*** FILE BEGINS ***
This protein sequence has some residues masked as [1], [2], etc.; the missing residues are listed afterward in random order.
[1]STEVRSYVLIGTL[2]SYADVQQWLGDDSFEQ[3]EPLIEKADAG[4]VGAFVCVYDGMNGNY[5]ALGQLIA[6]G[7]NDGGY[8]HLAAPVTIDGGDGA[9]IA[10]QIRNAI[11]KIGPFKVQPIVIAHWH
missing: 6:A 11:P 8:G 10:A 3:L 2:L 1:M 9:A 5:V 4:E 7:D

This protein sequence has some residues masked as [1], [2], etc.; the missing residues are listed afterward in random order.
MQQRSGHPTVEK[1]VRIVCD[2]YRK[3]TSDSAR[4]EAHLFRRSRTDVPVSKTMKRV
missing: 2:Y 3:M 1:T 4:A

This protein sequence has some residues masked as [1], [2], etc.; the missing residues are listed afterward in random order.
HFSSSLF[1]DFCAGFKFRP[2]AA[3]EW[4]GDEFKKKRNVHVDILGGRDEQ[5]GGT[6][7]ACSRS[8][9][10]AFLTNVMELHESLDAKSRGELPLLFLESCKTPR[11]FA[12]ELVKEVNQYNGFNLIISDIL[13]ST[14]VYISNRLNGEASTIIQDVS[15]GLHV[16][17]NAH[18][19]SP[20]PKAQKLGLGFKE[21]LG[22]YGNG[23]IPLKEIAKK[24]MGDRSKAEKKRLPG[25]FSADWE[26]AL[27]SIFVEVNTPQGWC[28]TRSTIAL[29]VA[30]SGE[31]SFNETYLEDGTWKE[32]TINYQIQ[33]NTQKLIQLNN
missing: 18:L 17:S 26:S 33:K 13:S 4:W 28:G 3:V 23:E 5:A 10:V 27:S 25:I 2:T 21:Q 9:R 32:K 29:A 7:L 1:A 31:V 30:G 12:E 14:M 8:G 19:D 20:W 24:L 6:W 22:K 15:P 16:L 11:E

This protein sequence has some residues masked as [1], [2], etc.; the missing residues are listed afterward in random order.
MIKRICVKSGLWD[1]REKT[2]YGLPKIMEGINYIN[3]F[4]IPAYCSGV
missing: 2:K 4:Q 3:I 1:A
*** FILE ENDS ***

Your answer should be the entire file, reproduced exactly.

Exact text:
This protein sequence has some residues masked as [1], [2], etc.; the missing residues are listed afterward in random order.
[1]STEVRSYVLIGTL[2]SYADVQQWLGDDSFEQ[3]EPLIEKADAG[4]VGAFVCVYDGMNGNY[5]ALGQLIA[6]G[7]NDGGY[8]HLAAPVTIDGGDGA[9]IA[10]QIRNAI[11]KIGPFKVQPIVIAHWH
missing: 6:A 11:P 8:G 10:A 3:L 2:L 1:M 9:A 5:V 4:E 7:D

This protein sequence has some residues masked as [1], [2], etc.; the missing residues are listed afterward in random order.
MQQRSGHPTVEK[1]VRIVCD[2]YRK[3]TSDSAR[4]EAHLFRRSRTDVPVSKTMKRV
missing: 2:Y 3:M 1:T 4:A

This protein sequence has some residues masked as [1], [2], etc.; the missing residues are listed afterward in random order.
HFSSSLF[1]DFCAGFKFRP[2]AA[3]EW[4]GDEFKKKRNVHVDILGGRDEQ[5]GGT[6][7]ACSRS[8][9][10]AFLTNVMELHESLDAKSRGELPLLFLESCKTPR[11]FA[12]ELVKEVNQYNGFNLIISDIL[13]ST[14]VYISNRLNGEASTIIQDVS[15]GLHV[16][17]NAH[18][19]SP[20]PKAQKLGLGFKE[21]LG[22]YGNG[23]IPLKEIAKK[24]MGDRSKAEKKRLPG[25]FSADWE[26]AL[27]SIFVEVNTPQGWC[28]TRSTIAL[29]VA[30]SGE[31]SFNETYLEDGTWKE[32]TINYQIQ[33]NTQKLIQLNN
missing: 18:L 17:S 26:S 33:K 13:S 4:W 28:G 3:V 23:E 5:A 10:V 27:S 25:I 2:T 21:Q 9:R 32:K 29:A 7:L 1:A 31:V 30:G 12:E 14:M 8:G 19:D 20:W 24:L 6:W 22:K 15:P 16:L 11:E

This protein sequence has some residues masked as [1], [2], etc.; the missing residues are listed afterward in random order.
MIKRICVKSGLWD[1]REKT[2]YGLPKIMEGINYIN[3]F[4]IPAYCSGV
missing: 2:K 4:Q 3:I 1:A